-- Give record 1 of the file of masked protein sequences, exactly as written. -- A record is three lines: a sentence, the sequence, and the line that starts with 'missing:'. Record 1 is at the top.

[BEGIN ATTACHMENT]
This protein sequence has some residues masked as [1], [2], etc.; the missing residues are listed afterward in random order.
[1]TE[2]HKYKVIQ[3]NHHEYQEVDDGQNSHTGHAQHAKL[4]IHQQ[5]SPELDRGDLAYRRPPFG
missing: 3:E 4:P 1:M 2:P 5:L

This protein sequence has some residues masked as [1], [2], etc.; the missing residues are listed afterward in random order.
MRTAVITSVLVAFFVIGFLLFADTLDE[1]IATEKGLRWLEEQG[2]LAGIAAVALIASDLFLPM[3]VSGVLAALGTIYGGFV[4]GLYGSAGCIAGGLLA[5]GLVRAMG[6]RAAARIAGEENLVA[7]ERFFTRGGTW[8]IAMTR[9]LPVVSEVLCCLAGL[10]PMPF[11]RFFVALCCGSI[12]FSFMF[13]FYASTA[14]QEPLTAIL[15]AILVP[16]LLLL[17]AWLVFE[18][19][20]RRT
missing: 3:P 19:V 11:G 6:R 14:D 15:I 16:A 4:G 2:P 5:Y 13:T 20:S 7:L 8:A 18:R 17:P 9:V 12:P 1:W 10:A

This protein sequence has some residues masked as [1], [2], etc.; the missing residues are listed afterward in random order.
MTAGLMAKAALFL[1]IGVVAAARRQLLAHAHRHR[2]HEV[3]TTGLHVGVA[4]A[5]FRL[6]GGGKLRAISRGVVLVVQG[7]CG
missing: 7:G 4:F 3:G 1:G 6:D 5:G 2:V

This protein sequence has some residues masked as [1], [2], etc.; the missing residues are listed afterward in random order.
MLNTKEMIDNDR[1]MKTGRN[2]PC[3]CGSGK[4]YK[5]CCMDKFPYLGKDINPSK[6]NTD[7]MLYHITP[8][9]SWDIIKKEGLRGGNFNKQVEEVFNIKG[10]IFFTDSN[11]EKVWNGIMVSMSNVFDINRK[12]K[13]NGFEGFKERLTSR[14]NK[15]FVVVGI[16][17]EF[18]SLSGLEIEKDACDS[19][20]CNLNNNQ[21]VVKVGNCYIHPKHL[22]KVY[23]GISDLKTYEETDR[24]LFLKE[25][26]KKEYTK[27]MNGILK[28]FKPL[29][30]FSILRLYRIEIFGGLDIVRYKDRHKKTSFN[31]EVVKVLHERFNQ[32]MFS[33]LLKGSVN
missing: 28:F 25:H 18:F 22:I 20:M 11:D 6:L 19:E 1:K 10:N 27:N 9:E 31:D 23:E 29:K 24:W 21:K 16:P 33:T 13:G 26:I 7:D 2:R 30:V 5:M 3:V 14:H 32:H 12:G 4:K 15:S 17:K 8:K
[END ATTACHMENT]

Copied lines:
This protein sequence has some residues masked as [1], [2], etc.; the missing residues are listed afterward in random order.
[1]TE[2]HKYKVIQ[3]NHHEYQEVDDGQNSHTGHAQHAKL[4]IHQQ[5]SPELDRGDLAYRRPPFG
missing: 3:E 4:P 1:M 2:P 5:L